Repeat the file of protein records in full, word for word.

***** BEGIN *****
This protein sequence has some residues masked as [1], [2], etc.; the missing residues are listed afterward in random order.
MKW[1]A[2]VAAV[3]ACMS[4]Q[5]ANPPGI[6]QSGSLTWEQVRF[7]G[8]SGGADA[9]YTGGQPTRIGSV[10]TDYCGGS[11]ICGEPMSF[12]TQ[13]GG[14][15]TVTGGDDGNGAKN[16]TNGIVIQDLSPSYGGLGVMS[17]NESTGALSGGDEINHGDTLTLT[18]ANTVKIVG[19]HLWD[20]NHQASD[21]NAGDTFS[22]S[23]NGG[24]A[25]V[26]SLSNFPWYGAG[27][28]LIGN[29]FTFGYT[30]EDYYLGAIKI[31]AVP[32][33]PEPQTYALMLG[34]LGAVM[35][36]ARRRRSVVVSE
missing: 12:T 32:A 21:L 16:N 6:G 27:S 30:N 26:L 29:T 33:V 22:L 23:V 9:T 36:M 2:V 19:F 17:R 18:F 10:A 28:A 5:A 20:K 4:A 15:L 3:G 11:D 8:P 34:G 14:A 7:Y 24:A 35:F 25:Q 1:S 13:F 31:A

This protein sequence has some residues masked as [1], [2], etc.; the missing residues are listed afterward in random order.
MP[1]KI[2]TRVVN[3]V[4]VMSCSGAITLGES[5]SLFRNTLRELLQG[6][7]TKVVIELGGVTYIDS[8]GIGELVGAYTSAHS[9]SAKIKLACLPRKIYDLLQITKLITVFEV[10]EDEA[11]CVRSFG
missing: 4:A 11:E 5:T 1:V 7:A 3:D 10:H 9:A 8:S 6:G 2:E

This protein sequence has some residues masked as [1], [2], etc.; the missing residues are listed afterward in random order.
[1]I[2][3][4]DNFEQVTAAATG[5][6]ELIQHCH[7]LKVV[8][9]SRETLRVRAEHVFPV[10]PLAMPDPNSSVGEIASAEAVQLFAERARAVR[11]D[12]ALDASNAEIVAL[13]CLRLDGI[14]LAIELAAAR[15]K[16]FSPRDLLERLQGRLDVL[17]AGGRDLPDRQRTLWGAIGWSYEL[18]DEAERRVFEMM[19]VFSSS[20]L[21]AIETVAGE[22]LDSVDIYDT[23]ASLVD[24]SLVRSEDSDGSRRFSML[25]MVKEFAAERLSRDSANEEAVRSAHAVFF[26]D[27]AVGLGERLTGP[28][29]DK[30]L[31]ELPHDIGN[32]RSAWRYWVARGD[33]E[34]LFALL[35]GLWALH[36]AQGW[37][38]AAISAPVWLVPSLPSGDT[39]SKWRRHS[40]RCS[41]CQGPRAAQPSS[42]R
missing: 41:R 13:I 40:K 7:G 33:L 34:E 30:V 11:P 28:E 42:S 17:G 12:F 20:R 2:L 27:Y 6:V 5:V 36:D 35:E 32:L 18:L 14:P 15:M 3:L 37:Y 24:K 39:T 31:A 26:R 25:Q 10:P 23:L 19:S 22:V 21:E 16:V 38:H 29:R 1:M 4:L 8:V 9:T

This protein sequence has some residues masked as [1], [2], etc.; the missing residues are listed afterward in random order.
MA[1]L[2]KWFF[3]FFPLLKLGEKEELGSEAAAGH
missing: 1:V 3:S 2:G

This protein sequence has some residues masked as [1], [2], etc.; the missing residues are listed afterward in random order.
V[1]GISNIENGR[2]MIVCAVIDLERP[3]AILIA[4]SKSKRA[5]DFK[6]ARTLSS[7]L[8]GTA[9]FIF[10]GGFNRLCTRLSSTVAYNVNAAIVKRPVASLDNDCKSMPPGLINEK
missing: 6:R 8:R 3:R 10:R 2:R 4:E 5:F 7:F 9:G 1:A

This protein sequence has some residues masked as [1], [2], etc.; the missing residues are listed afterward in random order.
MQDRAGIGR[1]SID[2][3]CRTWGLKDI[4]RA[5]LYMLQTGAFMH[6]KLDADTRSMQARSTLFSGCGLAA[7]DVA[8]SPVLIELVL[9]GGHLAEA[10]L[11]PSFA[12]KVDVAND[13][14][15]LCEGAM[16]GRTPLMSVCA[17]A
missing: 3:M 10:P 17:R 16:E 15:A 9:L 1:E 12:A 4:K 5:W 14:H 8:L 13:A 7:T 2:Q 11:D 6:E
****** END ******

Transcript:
This protein sequence has some residues masked as [1], [2], etc.; the missing residues are listed afterward in random order.
MKW[1]A[2]VAAV[3]ACMS[4]Q[5]ANPPGI[6]QSGSLTWEQVRF[7]G[8]SGGADA[9]YTGGQPTRIGSV[10]TDYCGGS[11]ICGEPMSF[12]TQ[13]GG[14][15]TVTGGDDGNGAKN[16]TNGIVIQDLSPSYGGLGVMS[17]NESTGALSGGDEINHGDTLTLT[18]ANTVKIVG[19]HLWD[20]NHQASD[21]NAGDTFS[22]S[23]NGG[24]A[25]V[26]SLSNFPWYGAG[27][28]LIGN[29]FTFGYT[30]EDYYLGAIKI[31]AVP[32][33]PEPQTYALMLG[34]LGAVM[35][36]ARRRRSVVVSE
missing: 12:T 32:A 21:L 16:N 6:G 27:S 30:N 26:L 29:T 33:V 22:L 23:V 9:T 36:M 2:V 19:F 17:R 18:F 10:A 28:A 5:A 20:K 4:A 15:L 3:G 11:D 8:P 34:G 14:A 7:Y 24:A 35:F 25:Q 1:S 13:F 31:A

This protein sequence has some residues masked as [1], [2], etc.; the missing residues are listed afterward in random order.
MP[1]KI[2]TRVVN[3]V[4]VMSCSGAITLGES[5]SLFRNTLRELLQG[6][7]TKVVIELGGVTYIDS[8]GIGELVGAYTSAHS[9]SAKIKLACLPRKIYDLLQITKLITVFEV[10]EDEA[11]CVRSFG
missing: 4:A 11:E 5:T 1:V 7:A 3:D 10:H 9:A 8:S 6:G 2:E

This protein sequence has some residues masked as [1], [2], etc.; the missing residues are listed afterward in random order.
[1]I[2][3][4]DNFEQVTAAATG[5][6]ELIQHCH[7]LKVV[8][9]SRETLRVRAEHVFPV[10]PLAMPDPNSSVGEIASAEAVQLFAERARAVR[11]D[12]ALDASNAEIVAL[13]CLRLDGI[14]LAIELAAAR[15]K[16]FSPRDLLERLQGRLDVL[17]AGGRDLPDRQRTLWGAIGWSYEL[18]DEAERRVFEMM[19]VFSSS[20]L[21]AIETVAGE[22]LDSVDIYDT[23]ASLVD[24]SLVRSEDSDGSRRFSML[25]MVKEFAAERLSRDSANEEAVRSAHAVFF[26]D[27]AVGLGERLTGP[28][29]DK[30]L[31]ELPHDIGN[32]RSAWRYWVARGD[33]E[34]LFALL[35]GLWALH[36]AQGW[37][38]AAISAPVWLVPSLPSGDT[39]SKWRRHS[40]RCS[41]CQGPRAAQPSS[42]R
missing: 41:R 13:I 40:K 7:G 33:L 34:E 30:V 11:P 28:E 42:S 17:G 12:F 20:R 2:L 27:Y 6:V 5:V 36:D 35:E 32:L 18:L 14:P 15:M 3:L 37:Y 24:K 39:T 31:A 26:R 25:Q 10:P 23:L 19:S 22:V 21:E 16:V 38:H 29:R 1:M 4:L 8:V 9:T

This protein sequence has some residues masked as [1], [2], etc.; the missing residues are listed afterward in random order.
MA[1]L[2]KWFF[3]FFPLLKLGEKEELGSEAAAGH
missing: 1:V 3:S 2:G

This protein sequence has some residues masked as [1], [2], etc.; the missing residues are listed afterward in random order.
V[1]GISNIENGR[2]MIVCAVIDLERP[3]AILIA[4]SKSKRA[5]DFK[6]ARTLSS[7]L[8]GTA[9]FIF[10]GGFNRLCTRLSSTVAYNVNAAIVKRPVASLDNDCKSMPPGLINEK
missing: 6:R 8:R 3:R 10:R 2:R 4:E 5:F 7:F 9:G 1:A

This protein sequence has some residues masked as [1], [2], etc.; the missing residues are listed afterward in random order.
MQDRAGIGR[1]SID[2][3]CRTWGLKDI[4]RA[5]LYMLQTGAFMH[6]KLDADTRSMQARSTLFSGCGLAA[7]DVA[8]SPVLIELVL[9]GGHLAEA[10]L[11]PSFA[12]KVDVAND[13][14][15]LCEGAM[16]GRTPLMSVCA[17]A
missing: 3:M 10:P 17:R 16:E 15:A 9:L 1:E 12:A 4:K 5:W 14:H 8:L 13:A 7:T 2:Q 11:D 6:E